With the Pittsburgh Steelers coming off their bye week and there soon being little to talk about in the interim outside of returning players, now would be as good a time as any to take a look back on what’s transpired this season and give out some mid-year player evaluations.
The team has had a rocky but ultimately successful season to date, coming out of the first eight games with a 6-2 record, tied for the best in the AFC along with the Patriots and the Chiefs, the latter of whom they have already beaten.
The offense has not lived up to its billing for the most part this year, though the running game has had its moments. Defensively, the sacks have come, and the secondary has improved, but there will always be things to work on.
Player: Cameron Heyward, DE
So let’s talk about the heart and soul of this defense—and a core artery of the whole team—defensive end, defensive captain, Cameron Heyward. The seventh-year player played in just seven games in 2016 during a completely injury riddled campaign that he hardly even wants to recognize.
This year, he’s playing as though he’s had a year’s worth of rest—and not rust—so maybe he’s on to something. Through the halfway point of the year, as I wrote about earlier this week, Heyward is having one of the best seasons of his career, registering 27 tackles and a forced fumble, which he recovered, to go along with five sacks, leading the team.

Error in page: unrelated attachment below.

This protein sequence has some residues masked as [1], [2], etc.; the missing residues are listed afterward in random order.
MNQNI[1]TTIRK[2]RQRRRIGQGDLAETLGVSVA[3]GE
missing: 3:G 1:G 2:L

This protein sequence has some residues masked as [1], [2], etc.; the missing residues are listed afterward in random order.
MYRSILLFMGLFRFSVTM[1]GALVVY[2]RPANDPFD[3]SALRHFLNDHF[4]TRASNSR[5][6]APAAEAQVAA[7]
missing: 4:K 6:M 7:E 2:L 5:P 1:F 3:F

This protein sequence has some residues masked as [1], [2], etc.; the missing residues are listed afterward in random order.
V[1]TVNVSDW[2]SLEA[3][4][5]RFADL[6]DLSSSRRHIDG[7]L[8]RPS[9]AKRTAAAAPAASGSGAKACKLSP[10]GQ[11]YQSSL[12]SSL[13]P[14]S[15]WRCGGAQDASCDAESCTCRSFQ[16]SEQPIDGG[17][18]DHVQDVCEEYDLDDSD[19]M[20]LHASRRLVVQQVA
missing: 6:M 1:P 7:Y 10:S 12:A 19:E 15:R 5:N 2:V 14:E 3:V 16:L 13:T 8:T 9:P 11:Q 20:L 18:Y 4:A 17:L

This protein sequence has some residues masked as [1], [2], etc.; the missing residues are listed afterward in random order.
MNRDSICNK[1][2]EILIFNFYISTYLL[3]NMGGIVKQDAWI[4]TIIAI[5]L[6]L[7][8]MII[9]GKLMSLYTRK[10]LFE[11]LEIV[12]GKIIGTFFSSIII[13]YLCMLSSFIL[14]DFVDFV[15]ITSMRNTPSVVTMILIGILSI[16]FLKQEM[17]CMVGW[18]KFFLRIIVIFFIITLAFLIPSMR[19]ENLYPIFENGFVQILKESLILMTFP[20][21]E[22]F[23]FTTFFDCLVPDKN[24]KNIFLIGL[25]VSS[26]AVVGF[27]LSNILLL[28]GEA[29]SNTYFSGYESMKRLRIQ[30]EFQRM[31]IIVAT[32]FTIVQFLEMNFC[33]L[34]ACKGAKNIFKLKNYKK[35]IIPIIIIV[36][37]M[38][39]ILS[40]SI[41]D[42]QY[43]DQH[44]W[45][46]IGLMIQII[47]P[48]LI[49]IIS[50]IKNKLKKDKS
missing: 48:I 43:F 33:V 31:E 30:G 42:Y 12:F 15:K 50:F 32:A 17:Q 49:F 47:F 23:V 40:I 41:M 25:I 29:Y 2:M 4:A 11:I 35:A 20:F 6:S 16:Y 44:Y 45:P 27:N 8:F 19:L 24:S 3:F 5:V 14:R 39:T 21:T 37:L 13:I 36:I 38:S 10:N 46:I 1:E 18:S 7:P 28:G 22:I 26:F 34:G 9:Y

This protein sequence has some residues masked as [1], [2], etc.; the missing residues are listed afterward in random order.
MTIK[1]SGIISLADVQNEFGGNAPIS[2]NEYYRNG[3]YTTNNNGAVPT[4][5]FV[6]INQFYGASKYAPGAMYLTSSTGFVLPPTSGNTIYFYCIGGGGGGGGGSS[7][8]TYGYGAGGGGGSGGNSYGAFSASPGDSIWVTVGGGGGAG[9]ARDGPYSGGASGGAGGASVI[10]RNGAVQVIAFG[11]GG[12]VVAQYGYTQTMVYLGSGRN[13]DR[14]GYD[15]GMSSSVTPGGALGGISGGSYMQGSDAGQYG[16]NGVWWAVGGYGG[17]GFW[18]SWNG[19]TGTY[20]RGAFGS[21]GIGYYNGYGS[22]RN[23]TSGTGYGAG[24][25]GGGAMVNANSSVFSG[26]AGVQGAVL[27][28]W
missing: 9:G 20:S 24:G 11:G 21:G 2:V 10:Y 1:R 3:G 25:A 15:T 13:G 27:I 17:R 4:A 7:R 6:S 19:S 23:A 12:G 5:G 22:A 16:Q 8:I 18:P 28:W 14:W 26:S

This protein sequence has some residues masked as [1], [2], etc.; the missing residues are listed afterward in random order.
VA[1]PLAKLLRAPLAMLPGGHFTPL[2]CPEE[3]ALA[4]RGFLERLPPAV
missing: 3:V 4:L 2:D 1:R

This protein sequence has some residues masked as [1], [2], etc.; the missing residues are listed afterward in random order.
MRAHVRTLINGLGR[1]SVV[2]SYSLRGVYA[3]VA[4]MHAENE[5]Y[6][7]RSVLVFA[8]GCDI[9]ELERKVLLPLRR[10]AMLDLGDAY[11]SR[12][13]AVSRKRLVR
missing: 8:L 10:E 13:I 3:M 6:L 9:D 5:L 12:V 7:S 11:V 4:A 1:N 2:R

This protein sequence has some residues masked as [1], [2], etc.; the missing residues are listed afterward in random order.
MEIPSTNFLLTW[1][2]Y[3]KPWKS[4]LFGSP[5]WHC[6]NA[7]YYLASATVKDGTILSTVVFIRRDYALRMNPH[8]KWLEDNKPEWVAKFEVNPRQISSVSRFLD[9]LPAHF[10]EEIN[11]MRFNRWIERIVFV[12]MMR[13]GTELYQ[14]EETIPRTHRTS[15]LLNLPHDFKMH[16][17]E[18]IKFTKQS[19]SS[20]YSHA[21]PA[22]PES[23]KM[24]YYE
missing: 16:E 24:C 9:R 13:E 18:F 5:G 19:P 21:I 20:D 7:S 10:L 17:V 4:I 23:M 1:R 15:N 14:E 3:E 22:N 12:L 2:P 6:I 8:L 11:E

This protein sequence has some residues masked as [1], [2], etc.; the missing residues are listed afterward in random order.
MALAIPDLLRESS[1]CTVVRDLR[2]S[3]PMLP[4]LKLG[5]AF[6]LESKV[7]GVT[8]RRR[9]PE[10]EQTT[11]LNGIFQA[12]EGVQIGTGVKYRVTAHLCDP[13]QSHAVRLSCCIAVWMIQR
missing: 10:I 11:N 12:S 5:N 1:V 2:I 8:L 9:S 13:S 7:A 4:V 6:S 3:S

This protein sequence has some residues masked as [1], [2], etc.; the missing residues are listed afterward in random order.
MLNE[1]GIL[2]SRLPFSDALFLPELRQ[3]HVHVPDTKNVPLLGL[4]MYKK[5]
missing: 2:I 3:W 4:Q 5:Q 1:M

That he has been as effective as he has been without the benefit of running alongside Stephon Tuitt for the majority of the season I think says something about how great he has been on his own. Even when offenses can commit additional resources to defending him, he has still made an impact.
Of course, to be fair, Javon Hargrave and Tyson Alualu—and even L.T. Walton—have held their own as well, so he hasn’t just been running out there by himself. But a very convincing argument could be made, perhaps should be made, that he has been the best player on defense this year. Maybe even on the whole team.
While his five sacks are impressive, and notable, to be sure—putting him on pace for a career-best 10 sacks—it is merely a barometer, indicative of how consistently and effectively he has been generating pressure against the pass this season, perhaps the best of his career.
The 28-year-old looks no worse for the wear and tear of last season, and is back to his former iron man self, never missing a game, and hardly ever coming off the field. He is just too good, too driven, and too conditioned to justify getting him much time off the field. Oh, and too valuable.